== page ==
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Senate voting reform – Greens plan to protect small parties, voters’ to decide preferences

Media Release
Lee Rhiannon 12 Feb 2016

The Greens plan for Senate voting reform would enhance the democratic rights of voters and retain the same requirements all parties must meet to register as a party with AEC, the party’s democracy spokesperson Senator Lee Rhiannon said today.

“We have put to the government, the opposition and the cross benchers the idea that legislation requires voters to allocate preferences Above the Line, at least up to 6,” Senator Rhiannon said. 

“A vote Above the Line of 1 – 6 rather than just 1 will ensure more voters are able to indicate their preference for parties and groups including minor parties.

“We have indicated to the government that our bottom line is that the Greens will not support any changes to party membership that makes it harder for small and emerging parties to obtain registration.

“A cornerstone of our democracy should be the right of all citizens to run for election, either individually or collectively as political parties, regardless of wealth and background, and the election should be fair. This is the basis for the Greens approach to Senate voting reform. 

“The current method of Senate voting gives political parties power over the preference choices of ordinary people who vote Above the Line.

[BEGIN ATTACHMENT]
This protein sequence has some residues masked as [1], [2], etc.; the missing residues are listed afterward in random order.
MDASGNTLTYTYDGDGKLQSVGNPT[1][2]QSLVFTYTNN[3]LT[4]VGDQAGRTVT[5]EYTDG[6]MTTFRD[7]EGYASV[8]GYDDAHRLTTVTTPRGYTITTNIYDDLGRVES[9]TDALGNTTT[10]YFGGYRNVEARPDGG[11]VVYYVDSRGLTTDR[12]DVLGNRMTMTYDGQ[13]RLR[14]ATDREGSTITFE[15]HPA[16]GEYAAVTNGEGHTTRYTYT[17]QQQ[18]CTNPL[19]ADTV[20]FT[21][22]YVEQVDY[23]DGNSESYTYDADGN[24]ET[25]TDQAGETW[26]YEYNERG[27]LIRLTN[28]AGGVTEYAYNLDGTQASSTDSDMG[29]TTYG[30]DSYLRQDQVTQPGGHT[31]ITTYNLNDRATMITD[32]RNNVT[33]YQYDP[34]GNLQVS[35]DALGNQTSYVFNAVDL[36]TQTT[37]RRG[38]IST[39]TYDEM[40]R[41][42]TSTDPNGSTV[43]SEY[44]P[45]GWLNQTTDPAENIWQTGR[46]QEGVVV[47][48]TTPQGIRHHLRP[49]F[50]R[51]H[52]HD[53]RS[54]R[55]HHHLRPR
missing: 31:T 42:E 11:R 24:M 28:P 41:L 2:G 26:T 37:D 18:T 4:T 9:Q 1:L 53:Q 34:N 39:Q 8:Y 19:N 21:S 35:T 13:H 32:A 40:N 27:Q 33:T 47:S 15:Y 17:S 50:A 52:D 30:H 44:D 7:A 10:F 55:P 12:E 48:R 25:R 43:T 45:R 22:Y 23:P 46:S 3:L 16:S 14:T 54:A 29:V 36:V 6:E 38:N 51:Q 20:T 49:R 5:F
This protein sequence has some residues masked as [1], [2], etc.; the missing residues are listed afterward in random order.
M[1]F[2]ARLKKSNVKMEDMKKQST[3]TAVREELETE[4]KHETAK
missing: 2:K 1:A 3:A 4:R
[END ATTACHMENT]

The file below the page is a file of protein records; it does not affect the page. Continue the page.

“The most democratic way to fix the Senate voting system is to allow voters to decide their preferences and end the backroom party deals by abolishing Group Voting Tickets. 

“The Greens reform plan to vote at least 1 to 6 Above the Line means that parties could issue How To Vote cards for the Senate containing a recommendation to voters on which parties to preference, so preferences can still flow between parties. 

“The key difference is that under the Greens plan the voter will decide the allocation of preferences not party backroom deals.

“Small parties through preference recommendations would still be in the race for a seat in the Senate, but they would need genuine voter support not just a tiny first preference vote. 

“The Greens have the runs on the board in campaigning and achieving Upper House voting reform. 

“In 1999 in NSW I introduced the Greens plan for optional preferential voting for the Upper House. It became law. We have advocated for Senate voting reform for more than a decade. In 2008 then Senator Bob Brown introduced the first Bill to achieve this.

“The Greens aim is to represent the interests of voters while not raising the bar on small and emerging parties to contest a fair election,” Senator Rhiannon said. 

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